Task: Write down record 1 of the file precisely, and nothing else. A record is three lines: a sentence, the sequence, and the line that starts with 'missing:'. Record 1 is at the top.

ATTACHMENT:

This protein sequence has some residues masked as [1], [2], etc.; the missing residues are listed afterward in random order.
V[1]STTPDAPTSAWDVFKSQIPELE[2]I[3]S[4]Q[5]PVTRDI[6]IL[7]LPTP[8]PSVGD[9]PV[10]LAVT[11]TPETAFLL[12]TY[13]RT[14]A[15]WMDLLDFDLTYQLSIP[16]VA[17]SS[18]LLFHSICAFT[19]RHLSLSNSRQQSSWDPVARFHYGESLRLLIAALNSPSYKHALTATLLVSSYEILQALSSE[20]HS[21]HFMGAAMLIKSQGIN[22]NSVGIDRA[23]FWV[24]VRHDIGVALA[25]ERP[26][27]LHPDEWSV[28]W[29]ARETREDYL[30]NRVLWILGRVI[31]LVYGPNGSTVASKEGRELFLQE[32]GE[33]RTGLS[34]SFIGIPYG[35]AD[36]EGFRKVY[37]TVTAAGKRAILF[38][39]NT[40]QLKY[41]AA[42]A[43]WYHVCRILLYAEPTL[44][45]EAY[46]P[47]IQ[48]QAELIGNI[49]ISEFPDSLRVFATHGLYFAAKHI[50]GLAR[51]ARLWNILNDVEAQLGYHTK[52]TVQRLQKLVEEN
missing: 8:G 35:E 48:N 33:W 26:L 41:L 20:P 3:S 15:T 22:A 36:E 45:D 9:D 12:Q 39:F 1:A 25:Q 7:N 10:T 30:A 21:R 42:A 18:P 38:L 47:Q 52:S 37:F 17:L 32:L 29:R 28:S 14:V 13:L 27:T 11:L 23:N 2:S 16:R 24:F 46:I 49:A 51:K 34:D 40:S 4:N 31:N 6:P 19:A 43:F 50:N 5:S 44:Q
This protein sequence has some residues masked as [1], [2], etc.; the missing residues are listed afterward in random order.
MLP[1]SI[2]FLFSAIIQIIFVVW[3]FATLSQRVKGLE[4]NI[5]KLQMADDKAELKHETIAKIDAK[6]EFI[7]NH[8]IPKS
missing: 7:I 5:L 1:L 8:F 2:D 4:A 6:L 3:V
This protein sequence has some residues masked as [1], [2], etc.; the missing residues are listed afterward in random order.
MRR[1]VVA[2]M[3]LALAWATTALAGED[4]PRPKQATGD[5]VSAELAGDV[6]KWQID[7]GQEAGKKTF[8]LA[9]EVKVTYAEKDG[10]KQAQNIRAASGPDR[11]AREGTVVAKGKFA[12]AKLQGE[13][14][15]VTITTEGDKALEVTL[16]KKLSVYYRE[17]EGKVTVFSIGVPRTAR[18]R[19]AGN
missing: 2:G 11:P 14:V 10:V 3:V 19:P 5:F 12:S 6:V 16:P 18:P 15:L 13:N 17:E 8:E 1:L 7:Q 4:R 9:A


This protein sequence has some residues masked as [1], [2], etc.; the missing residues are listed afterward in random order.
V[1]STTPDAPTSAWDVFKSQIPELE[2]I[3]S[4]Q[5]PVTRDI[6]IL[7]LPTP[8]PSVGD[9]PV[10]LAVT[11]TPETAFLL[12]TY[13]RT[14]A[15]WMDLLDFDLTYQLSIP[16]VA[17]SS[18]LLFHSICAFT[19]RHLSLSNSRQQSSWDPVARFHYGESLRLLIAALNSPSYKHALTATLLVSSYEILQALSSE[20]HS[21]HFMGAAMLIKSQGIN[22]NSVGIDRA[23]FWV[24]VRHDIGVALA[25]ERP[26][27]LHPDEWSV[28]W[29]ARETREDYL[30]NRVLWILGRVI[31]LVYGPNGSTVASKEGRELFLQE[32]GE[33]RTGLS[34]SFIGIPYG[35]AD[36]EGFRKVY[37]TVTAAGKRAILF[38][39]NT[40]QLKY[41]AA[42]A[43]WYHVCRILLYAEPTL[44][45]EAY[46]P[47]IQ[48]QAELIGNI[49]ISEFPDSLRVFATHGLYFAAKHI[50]GLAR[51]ARLWNILNDVEAQLGYHTK[52]TVQRLQKLVEEN
missing: 8:G 35:E 48:N 33:W 26:L 41:L 20:P 3:S 15:T 22:A 36:E 45:D 9:D 12:Q 39:F 1:A 25:Q 7:N 10:T 30:A 21:R 42:A 18:P 38:L 47:Q 52:S 37:F 17:L 32:L 29:R 28:S 14:V 13:L 27:T 11:L 23:N 2:S 16:R 24:F 46:I 49:A 51:K 34:D 40:S 4:N 31:N 6:P 19:A 43:F 50:N 5:S 44:Q